6.     God’s people in this world, are still sinners in constant need of mercy, grace, and forgiveness. – But, blessed be God, our failures do not change God’s goodness!


One common trait of Holy Scripture, which sets this Book apart from the compositions of mere men is this. – The Holy Spirit faithfully records the failures, weaknesses, and sins of the most prominent examples of faith, without so much as a hint of an excuse for their faults.


These men believed God; but their faith was far from perfect. They believed God; but they had much instability. They trusted Christ; but they were terribly unbelieving at times. They were godly men; but they had much sin in their lives.


Their faith, like ours, was mixed with fear, at war with unbelief, weakened by lust and carnal reasonings. They were men of like passions with us. The best of men are only men at best. There is much for us to learn from these examples of faith.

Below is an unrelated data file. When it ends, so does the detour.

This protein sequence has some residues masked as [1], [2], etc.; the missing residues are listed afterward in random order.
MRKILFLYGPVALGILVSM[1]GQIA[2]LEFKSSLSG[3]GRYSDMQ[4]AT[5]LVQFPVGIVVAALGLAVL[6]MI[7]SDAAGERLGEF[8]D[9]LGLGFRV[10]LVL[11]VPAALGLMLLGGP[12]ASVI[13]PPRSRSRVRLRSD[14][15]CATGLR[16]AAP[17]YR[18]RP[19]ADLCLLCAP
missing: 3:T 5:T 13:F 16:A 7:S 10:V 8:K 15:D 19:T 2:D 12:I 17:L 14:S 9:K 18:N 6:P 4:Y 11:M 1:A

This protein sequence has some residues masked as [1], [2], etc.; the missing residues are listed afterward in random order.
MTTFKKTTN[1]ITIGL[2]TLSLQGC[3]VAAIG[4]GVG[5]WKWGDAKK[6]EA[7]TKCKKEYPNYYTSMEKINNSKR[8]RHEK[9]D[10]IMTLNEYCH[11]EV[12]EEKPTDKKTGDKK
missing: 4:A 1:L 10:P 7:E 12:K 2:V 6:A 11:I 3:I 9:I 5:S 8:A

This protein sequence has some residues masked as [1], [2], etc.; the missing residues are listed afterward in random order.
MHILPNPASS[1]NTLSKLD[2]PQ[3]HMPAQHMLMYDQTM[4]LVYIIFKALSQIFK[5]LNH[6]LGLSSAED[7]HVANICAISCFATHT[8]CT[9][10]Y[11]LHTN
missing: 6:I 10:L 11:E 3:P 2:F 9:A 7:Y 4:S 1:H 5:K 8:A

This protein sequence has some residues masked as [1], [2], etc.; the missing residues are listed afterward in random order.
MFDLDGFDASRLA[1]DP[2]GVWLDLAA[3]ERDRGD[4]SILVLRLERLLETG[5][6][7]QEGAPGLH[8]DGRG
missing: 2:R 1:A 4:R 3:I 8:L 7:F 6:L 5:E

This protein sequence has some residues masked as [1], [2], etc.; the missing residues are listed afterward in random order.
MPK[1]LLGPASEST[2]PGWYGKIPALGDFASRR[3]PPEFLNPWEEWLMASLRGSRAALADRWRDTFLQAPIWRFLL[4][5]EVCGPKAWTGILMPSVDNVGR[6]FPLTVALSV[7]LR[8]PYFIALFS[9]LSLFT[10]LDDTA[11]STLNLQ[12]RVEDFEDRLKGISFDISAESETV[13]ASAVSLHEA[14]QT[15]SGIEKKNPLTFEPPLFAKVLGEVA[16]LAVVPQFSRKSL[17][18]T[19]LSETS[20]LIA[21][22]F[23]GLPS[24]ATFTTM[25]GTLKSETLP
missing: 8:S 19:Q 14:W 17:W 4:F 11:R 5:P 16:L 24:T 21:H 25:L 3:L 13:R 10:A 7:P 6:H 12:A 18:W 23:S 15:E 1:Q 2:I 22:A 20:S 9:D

·        Our only hope of salvation is free grace.

·        Our only acceptance with God is the blood and righteousness of Christ.

·        Our perseverance in faith is the result of God’s perseverance in grace. Because he changes not, we are not consumed!

·        Though there is much about us which breaks our hearts, humbles us with shame, and makes us constantly aware of our utter insufficiency for anything good, our total unworthiness even to call upon the name of God in prayer, we have no cause for despair, if we trust Christ.


(Psalms 32:1-2)  "Blessed is he whose transgression is forgiven, whose sin is covered. 2 Blessed is the man unto whom the LORD imputeth not iniquity, and in whose spirit there is no guile."


(Romans 4:8)  "Blessed is the man to whom the Lord will not impute sin."


(Romans 8:1)  "There is therefore now no condemnation to them which are in Christ Jesus, who walk not after the flesh, but after the Spirit."


(Romans 8:33-34)  "Who shall lay any thing to the charge of God's elect? It is God that justifieth. 34 Who is he that condemneth? It is Christ that died, yea rather, that is risen again, who is even at the right hand of God, who also maketh intercession for us."


(Romans 11:29)  "For the gifts and calling of God are without repentance."


(1 John 1:9)  "If we confess our sins, he is faithful and just to forgive us our sins, and to cleanse us from all unrighteousness."